That should have been etched into their memory, yet they forgot. It wasn’t long until another multitude of people had followed Jesus and needed food. Jesus called His disciples and told them that He would not send them away hungry.
“And his disciples say unto him, Whence should we have so much bread in the wilderness, as to fill so great a multitude?” (Matthew 15:33).
Jesus didn’t remind them of the manna that He provided for the Israelites in the wilderness, nor did He remind them that He had fed another multitude not long before. He just asked for the bread and fish that were on hand. This time there were seven loaves of bread and a few fish, but 4,000 men plus women and children were fed with this small amount of food.
When all were fed there were seven baskets of leftovers. I wonder if the disciples remembered this time or if they forgot. Soon thereafter, Jesus had one of many confrontations with the Sadducees and when He and the disciples departed they had forgotten to bring food with them. Jesus used the situation to teach them to beware of the leaven (sin) of the Pharisees and Sadducees.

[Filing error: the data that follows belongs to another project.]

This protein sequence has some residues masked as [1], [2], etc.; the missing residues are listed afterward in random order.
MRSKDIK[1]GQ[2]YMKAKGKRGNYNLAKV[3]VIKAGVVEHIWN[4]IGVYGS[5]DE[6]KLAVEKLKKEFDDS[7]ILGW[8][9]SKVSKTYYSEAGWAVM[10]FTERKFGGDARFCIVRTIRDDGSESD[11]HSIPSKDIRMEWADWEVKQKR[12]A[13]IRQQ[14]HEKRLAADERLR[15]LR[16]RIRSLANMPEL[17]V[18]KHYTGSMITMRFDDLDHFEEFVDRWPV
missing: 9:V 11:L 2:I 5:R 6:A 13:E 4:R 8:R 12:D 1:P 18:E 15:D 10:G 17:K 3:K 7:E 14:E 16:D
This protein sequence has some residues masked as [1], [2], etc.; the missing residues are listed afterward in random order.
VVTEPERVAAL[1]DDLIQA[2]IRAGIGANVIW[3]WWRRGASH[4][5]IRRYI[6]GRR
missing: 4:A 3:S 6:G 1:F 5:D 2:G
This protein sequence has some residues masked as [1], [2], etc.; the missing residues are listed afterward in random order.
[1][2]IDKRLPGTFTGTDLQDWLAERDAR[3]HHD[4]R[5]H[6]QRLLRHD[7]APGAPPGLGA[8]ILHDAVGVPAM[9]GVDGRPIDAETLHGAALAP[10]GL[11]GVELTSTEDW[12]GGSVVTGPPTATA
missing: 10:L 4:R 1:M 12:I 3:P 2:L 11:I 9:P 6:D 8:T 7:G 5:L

“Then Jesus said unto them, Take heed and beware of the leaven of the Pharisees and of the Sadducees” (Matthew 16:6).
Instead of learning the lesson the disciples thought He was berating them for not bringing bread to eat. Jesus loved these men, but I think this time He shook His head at their forgetfulness.
“Which when Jesus perceived, he said unto them, O ye of little faith, why reason ye among yourselves, because ye have brought no bread?” (Matthew 16:8).
They saw the grand scale miracles of Jesus in feeding the multitudes, but they couldn’t see that He also did miracles every day in their own lives. How soon they forgot.
It is so much easier for us to remember God’s promises, isn’t it? Well, maybe not. God has never let me down and there are many times that I stand amazed as I look back and see His hand on my life and how He provides. Yet, how soon I forget.